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Youth Labour Markets in 23 Countries: A Comparison Using Micro Data

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  • David Blanchflower

Abstract

This paper examines the working lives of more than 110,000 individuals across twenty-three countries over an eight year period, 1985-1992. Both quantitative and qualitative data are examine. The data source is the International Social Survey Programme (ISSP). The paper finds that the young are distinguished from older age groups by the following traits: they are less well paid and have a relatively high probability of being unemployed. They also have a low probability of being a member of the force, being self-employed or a member of a trade union. In terms of their attitudes the young are more likely than older age groups to say a) they would like to be self-employed if they had the choice b) to be supportive of the role of trade unions c) to support government intervention in the market d) that they are very happy with their lives.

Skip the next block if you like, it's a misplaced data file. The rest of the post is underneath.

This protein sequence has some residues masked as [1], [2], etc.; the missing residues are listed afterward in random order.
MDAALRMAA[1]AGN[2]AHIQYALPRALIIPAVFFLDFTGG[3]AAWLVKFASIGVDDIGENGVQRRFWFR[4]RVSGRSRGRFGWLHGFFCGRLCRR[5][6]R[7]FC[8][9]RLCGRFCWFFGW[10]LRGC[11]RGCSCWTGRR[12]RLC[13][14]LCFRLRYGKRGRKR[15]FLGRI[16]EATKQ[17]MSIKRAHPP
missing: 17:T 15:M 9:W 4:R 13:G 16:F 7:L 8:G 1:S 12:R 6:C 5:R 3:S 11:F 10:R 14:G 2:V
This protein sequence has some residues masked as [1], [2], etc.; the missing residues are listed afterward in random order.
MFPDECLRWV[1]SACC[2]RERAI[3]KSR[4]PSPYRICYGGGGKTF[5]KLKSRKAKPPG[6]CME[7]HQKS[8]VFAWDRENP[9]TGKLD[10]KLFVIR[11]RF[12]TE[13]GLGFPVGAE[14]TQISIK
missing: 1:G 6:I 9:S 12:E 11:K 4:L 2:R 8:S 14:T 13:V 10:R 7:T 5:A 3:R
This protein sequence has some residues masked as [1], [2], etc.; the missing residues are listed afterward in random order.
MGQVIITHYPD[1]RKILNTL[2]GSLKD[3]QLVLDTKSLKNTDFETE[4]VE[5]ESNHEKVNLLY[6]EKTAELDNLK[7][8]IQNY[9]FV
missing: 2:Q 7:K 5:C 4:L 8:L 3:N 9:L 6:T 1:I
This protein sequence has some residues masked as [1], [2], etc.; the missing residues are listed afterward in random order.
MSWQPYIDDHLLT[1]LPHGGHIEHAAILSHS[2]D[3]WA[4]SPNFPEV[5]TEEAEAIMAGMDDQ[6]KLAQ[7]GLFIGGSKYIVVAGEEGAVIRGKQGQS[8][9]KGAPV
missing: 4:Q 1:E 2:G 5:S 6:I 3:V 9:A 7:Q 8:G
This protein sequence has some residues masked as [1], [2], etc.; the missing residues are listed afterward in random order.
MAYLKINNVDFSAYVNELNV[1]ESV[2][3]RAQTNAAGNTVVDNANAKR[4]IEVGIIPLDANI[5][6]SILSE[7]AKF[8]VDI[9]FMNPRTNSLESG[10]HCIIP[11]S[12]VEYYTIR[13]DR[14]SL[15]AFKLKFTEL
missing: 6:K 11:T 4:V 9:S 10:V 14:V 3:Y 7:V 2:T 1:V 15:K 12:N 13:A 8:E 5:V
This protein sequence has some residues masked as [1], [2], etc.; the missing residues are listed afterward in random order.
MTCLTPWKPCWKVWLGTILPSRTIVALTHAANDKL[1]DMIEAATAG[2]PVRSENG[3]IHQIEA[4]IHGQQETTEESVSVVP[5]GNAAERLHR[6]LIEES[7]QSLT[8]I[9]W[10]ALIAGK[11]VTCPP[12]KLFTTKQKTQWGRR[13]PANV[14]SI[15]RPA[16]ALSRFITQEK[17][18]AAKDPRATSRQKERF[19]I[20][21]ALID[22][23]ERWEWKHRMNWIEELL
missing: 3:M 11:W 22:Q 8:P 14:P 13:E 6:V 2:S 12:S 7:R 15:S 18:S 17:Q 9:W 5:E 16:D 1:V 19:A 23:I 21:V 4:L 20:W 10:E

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Bibliographic Info

Paper provided by Centre for Economic Performance, LSE in its series CEP Discussion Papers with number dp0284.

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Date of creation: Apr 1996
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Handle: RePEc:cep:cepdps:dp0284

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Web page: http://cep.lse.ac.uk/_new/publications/series.asp?prog=CEP

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Cited by:
  1. Bruno S. Frey & Alois Stutzer, . "What can Economists Learn from Happiness Research?," IEW - Working Papers 080, Institute for Empirical Research in Economics - University of Zurich.
  2. David G. Blanchflower & Andrew J. Oswald, 1997. "The Rising Well-Being of the Young," NBER Working Papers 6102, National Bureau of Economic Research, Inc.
  3. Wasmer, Etienne, 2001. "Measuring human capital in the labor market: The supply of experience in 8 OECD countries," European Economic Review, Elsevier, vol. 45(4-6), pages 861-874, May.

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